A few years ago I was excited to land a small writing job for an organization active in the self-help area. I was so excited to be carving out more time for a pursuit of which I was passionate. I was also excited that I would be encountering more people with similar interests to mine.
When I am not working my day job, I love nothing more than flopping on the couch on a Sunday and watching Super Soul Sunday on OWN, reading the latest Iyanla Vanzant book or going to an Esther Hicks workshop. I often felt that I could only be candid about these interests with a few like-minded colleagues at my day job. There was a pervasive conservative mindset that characterized such interests as “voodoo”. In the legal profession, whose premise is that several, even conflicting, answers can be made in response to the same query, open-mindedness is not the norm.
One of my first writing assignments was to interview someone affiliated with the organization about her work with those in the midst of the grieving process. I was looking forward to having an in-depth phone call with this leader in her field. Her personal story is compelling. She is well-known and she had published several books. I couldn’t wait to spend some time with a kind, compassionate and wise person. Ah, finally I had the opportunity to spend more of my time interacting with the types of people that I felt were in my “tribe”!
Don’t Put Your Preacher on a Pedestal
Once on the phone, my interviewee interrupted frequently, rephrased many of my questions to her own liking and called me “Jennifer” more than once. At one point, she stopped the interview so she could command her husband to remove their dog from the room and her tone made her sound like she was scolding the “help”. When I sent her a copy of the article to approve her quotes, she returned it to me, having rewritten almost the entire thing. What a jerk!
I couldn’t help but notice the remarkable similarity between the self-help guru and a colleague at my day job with the reputation of being patronizing, demanding, disrespectful of others and dismissive. He was widely known as the type of person who would completely rewrite anything anyone else wrote. The similarities were uncanny. Whatever happened to finding my “tribe”?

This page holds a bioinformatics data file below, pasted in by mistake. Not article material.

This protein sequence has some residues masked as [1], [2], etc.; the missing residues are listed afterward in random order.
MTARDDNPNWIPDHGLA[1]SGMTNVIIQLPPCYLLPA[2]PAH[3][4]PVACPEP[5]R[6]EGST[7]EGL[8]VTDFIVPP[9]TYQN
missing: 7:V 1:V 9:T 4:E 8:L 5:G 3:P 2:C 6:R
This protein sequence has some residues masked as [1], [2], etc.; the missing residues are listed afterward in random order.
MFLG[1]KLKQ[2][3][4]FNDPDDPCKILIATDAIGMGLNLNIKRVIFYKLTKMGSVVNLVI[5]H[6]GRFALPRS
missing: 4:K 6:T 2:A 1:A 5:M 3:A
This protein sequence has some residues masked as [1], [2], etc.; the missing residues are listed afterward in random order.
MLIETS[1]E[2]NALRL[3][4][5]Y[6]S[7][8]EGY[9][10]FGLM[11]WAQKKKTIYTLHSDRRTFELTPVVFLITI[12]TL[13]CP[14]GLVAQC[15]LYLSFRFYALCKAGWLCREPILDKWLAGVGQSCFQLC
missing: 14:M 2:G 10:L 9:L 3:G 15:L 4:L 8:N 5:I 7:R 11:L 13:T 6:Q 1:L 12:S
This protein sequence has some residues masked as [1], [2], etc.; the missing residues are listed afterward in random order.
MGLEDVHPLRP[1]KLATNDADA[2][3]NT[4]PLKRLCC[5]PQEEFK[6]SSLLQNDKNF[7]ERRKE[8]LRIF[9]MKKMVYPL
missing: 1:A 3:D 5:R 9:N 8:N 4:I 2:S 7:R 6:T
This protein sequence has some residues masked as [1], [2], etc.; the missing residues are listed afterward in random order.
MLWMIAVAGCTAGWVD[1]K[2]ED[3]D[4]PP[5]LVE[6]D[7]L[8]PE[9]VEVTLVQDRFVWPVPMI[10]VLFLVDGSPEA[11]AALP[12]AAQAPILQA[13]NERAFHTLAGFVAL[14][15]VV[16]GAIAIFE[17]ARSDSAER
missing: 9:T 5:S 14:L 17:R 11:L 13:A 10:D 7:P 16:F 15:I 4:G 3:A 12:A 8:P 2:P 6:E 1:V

“Whatever you fight, you strengthen, and what you resist, persists.”― Eckhart Tolle
How many times, despite rationally knowing better, do we assume that one’s chosen field of work means that they are a certain type of person? In general, the self-help community does have a culture of kindness, compassion and wisdom. However, this is no guarantee that everyone in this community fits the description. People are people.
A friend of mine worked in retail security and would regularly observe the same nun come into the store and shoplift! His boss forbade him from arresting her. “There is no way we’re going to arrest a nun”, he would say. (I would have wanted to detain her out of sheer curiosity and ask her, “So, how ironic is THIS, huh!?”)
Another friend of mine is a doctor and yet, despite her obvious dislike of children, she became a pediatrician. My friend grew up in a family that seemed to embrace the stereotype that all women love children and I believe my friend went blindly into pediatrics without really questioning this unspoken belief. I can’t help but think the parents of her patients leave her office scratching their heads…
I had to laugh at the irony of my interview. I felt that the experience was a message from the universe reminding me that wherever I went I would still encounter the occasional difficult person. As Esther Hicks explains, you can travel to the other end of the world to get away from someone you dislike, but as soon as you get off the plane, that same person will be waiting for you at the gate.
I can still embrace my self-help community and feel as if they are, indeed, my “tribe” while knowing that there will always be those who seem to be in conflict with the environment, or, in the extreme, those who are trying to hide within it. I’ve certainly been in the wrong place, on occasion and it took me a while before that realization dawned on me.
The sooner we look through the superficial facts to the truth of one’s character, the better. It is too easy to be blinded by someone’s position, profession or by their life path. Some self-help gurus are jerks. Some nuns steal. Some pediatricians dislike children. Life would be so much easier if professions came with guarantees about the people within them. Life just doesn’t work that way.